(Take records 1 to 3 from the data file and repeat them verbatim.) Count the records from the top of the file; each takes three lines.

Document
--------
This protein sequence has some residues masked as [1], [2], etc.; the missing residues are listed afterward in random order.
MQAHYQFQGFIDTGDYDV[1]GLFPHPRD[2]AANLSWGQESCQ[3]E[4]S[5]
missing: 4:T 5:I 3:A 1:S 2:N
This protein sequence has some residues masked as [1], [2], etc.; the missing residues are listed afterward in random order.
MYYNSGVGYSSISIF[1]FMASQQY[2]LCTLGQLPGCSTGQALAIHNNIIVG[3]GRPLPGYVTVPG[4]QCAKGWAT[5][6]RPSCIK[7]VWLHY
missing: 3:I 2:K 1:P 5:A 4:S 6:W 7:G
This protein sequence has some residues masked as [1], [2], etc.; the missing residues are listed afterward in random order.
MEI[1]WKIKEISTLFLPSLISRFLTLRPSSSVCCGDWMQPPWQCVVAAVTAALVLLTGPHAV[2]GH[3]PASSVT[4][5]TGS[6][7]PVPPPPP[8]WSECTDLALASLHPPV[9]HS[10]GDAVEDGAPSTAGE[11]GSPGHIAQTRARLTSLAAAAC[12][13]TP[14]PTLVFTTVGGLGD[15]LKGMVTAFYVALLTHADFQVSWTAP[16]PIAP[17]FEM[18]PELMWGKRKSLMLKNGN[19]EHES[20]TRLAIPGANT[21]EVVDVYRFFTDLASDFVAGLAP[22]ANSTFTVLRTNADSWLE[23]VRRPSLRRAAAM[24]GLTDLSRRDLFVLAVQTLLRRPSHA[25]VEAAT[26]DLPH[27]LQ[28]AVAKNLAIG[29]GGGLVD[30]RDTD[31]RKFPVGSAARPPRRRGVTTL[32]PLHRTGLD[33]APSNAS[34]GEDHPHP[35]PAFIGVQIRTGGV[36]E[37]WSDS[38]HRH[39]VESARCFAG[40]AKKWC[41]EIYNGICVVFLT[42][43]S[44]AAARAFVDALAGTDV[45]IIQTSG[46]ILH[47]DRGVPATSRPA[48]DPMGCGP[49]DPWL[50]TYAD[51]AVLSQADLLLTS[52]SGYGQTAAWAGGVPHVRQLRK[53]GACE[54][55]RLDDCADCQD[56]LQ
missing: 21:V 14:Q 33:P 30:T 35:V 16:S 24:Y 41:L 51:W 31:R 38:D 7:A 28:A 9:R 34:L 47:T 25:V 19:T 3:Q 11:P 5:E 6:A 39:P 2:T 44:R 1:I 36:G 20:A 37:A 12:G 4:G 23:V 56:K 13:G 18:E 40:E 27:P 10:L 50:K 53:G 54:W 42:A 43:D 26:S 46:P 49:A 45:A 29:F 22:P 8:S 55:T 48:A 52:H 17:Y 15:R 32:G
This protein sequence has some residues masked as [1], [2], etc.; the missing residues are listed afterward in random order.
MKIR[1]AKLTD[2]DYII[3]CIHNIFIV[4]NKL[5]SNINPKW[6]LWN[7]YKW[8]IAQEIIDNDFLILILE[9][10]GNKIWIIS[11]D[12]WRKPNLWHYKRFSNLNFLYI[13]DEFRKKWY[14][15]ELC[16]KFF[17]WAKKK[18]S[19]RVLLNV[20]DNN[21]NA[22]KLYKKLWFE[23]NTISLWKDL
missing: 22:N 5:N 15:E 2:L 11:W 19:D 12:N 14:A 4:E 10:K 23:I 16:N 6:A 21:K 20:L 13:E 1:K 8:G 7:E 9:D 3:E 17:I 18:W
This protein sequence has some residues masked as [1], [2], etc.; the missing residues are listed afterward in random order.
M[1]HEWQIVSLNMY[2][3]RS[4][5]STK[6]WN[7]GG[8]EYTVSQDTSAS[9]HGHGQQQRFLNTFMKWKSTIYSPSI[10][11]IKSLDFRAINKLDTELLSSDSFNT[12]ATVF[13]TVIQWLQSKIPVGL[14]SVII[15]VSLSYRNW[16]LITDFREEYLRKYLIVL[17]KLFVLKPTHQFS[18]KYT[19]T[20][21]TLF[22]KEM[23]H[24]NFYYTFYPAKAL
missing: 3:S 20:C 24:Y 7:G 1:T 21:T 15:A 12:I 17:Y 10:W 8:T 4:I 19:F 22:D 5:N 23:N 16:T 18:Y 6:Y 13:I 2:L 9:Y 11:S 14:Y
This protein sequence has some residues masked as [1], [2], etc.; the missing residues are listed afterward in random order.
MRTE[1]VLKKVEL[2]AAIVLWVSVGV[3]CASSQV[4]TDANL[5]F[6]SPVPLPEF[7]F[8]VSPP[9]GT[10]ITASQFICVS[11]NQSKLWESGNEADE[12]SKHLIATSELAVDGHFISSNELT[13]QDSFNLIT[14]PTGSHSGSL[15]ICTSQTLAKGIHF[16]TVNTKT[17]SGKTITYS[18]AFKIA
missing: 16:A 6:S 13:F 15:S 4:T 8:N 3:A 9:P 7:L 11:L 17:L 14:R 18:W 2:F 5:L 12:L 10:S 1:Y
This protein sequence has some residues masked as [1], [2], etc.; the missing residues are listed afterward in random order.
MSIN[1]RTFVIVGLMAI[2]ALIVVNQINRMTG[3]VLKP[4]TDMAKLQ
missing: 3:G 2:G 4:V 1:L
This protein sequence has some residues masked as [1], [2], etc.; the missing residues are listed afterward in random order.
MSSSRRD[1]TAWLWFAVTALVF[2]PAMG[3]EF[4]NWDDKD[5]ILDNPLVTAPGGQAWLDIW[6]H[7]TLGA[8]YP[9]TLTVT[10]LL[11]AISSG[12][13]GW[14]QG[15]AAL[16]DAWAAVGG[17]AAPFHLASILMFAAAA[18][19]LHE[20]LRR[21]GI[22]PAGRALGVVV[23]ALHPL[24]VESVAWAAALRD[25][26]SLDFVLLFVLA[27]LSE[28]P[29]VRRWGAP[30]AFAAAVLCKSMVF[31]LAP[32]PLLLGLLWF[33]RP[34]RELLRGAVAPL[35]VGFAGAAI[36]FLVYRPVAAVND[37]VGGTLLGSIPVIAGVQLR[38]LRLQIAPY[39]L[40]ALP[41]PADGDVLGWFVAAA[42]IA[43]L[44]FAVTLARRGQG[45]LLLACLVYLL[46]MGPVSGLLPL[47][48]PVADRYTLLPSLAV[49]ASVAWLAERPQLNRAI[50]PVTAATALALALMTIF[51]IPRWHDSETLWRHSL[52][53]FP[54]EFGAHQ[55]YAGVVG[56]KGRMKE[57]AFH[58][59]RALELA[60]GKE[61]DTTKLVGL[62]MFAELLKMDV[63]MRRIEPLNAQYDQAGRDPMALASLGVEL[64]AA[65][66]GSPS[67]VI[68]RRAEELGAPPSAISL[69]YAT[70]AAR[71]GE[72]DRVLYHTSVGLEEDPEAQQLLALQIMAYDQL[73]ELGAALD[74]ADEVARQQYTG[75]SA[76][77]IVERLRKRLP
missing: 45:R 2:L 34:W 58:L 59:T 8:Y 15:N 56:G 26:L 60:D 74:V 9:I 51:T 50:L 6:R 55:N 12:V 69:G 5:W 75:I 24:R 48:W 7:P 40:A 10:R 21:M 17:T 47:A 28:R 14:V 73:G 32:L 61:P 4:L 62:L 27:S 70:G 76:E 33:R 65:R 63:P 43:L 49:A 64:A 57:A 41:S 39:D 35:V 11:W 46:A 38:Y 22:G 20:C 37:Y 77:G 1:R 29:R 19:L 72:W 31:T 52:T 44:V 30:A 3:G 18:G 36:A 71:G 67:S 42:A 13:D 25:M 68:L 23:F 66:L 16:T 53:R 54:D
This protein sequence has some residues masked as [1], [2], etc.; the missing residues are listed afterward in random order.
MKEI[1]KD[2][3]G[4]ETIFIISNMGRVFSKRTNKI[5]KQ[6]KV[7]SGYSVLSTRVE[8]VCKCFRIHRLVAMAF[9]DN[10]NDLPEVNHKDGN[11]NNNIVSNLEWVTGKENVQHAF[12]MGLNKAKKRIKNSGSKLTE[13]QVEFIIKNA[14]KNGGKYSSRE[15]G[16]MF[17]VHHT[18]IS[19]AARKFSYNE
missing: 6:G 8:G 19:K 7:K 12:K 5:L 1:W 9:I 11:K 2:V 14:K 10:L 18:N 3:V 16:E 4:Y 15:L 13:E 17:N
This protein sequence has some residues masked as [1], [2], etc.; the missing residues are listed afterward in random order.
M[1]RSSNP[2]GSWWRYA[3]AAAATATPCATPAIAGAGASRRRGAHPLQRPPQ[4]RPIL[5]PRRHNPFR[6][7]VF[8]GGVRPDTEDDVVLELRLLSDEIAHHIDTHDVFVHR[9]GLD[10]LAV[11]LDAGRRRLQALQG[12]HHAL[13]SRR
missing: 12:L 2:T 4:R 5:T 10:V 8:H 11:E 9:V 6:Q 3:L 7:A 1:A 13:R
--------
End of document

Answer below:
This protein sequence has some residues masked as [1], [2], etc.; the missing residues are listed afterward in random order.
MQAHYQFQGFIDTGDYDV[1]GLFPHPRD[2]AANLSWGQESCQ[3]E[4]S[5]
missing: 4:T 5:I 3:A 1:S 2:N
This protein sequence has some residues masked as [1], [2], etc.; the missing residues are listed afterward in random order.
MYYNSGVGYSSISIF[1]FMASQQY[2]LCTLGQLPGCSTGQALAIHNNIIVG[3]GRPLPGYVTVPG[4]QCAKGWAT[5][6]RPSCIK[7]VWLHY
missing: 3:I 2:K 1:P 5:A 4:S 6:W 7:G
This protein sequence has some residues masked as [1], [2], etc.; the missing residues are listed afterward in random order.
MEI[1]WKIKEISTLFLPSLISRFLTLRPSSSVCCGDWMQPPWQCVVAAVTAALVLLTGPHAV[2]GH[3]PASSVT[4][5]TGS[6][7]PVPPPPP[8]WSECTDLALASLHPPV[9]HS[10]GDAVEDGAPSTAGE[11]GSPGHIAQTRARLTSLAAAAC[12][13]TP[14]PTLVFTTVGGLGD[15]LKGMVTAFYVALLTHADFQVSWTAP[16]PIAP[17]FEM[18]PELMWGKRKSLMLKNGN[19]EHES[20]TRLAIPGANT[21]EVVDVYRFFTDLASDFVAGLAP[22]ANSTFTVLRTNADSWLE[23]VRRPSLRRAAAM[24]GLTDLSRRDLFVLAVQTLLRRPSHA[25]VEAAT[26]DLPH[27]LQ[28]AVAKNLAIG[29]GGGLVD[30]RDTD[31]RKFPVGSAARPPRRRGVTTL[32]PLHRTGLD[33]APSNAS[34]GEDHPHP[35]PAFIGVQIRTGGV[36]E[37]WSDS[38]HRH[39]VESARCFAG[40]AKKWC[41]EIYNGICVVFLT[42][43]S[44]AAARAFVDALAGTDV[45]IIQTSG[46]ILH[47]DRGVPATSRPA[48]DPMGCGP[49]DPWL[50]TYAD[51]AVLSQADLLLTS[52]SGYGQTAAWAGGVPHVRQLRK[53]GACE[54][55]RLDDCADCQD[56]LQ
missing: 21:V 14:Q 33:P 30:T 35:V 16:S 24:Y 41:L 51:W 31:R 38:D 7:A 28:A 9:R 34:L 47:T 25:V 19:T 3:Q 11:P 5:E 6:A 39:P 2:T 44:R 1:I 36:G 20:A 37:A 12:G 4:G 23:V 56:K 13:G 18:E 40:E 27:P 10:L 50:K 53:G 54:W 42:A 43:D 26:S 46:P 49:A 45:A 29:F 22:P 8:S 55:T 48:A 52:H 17:Y 15:R 32:G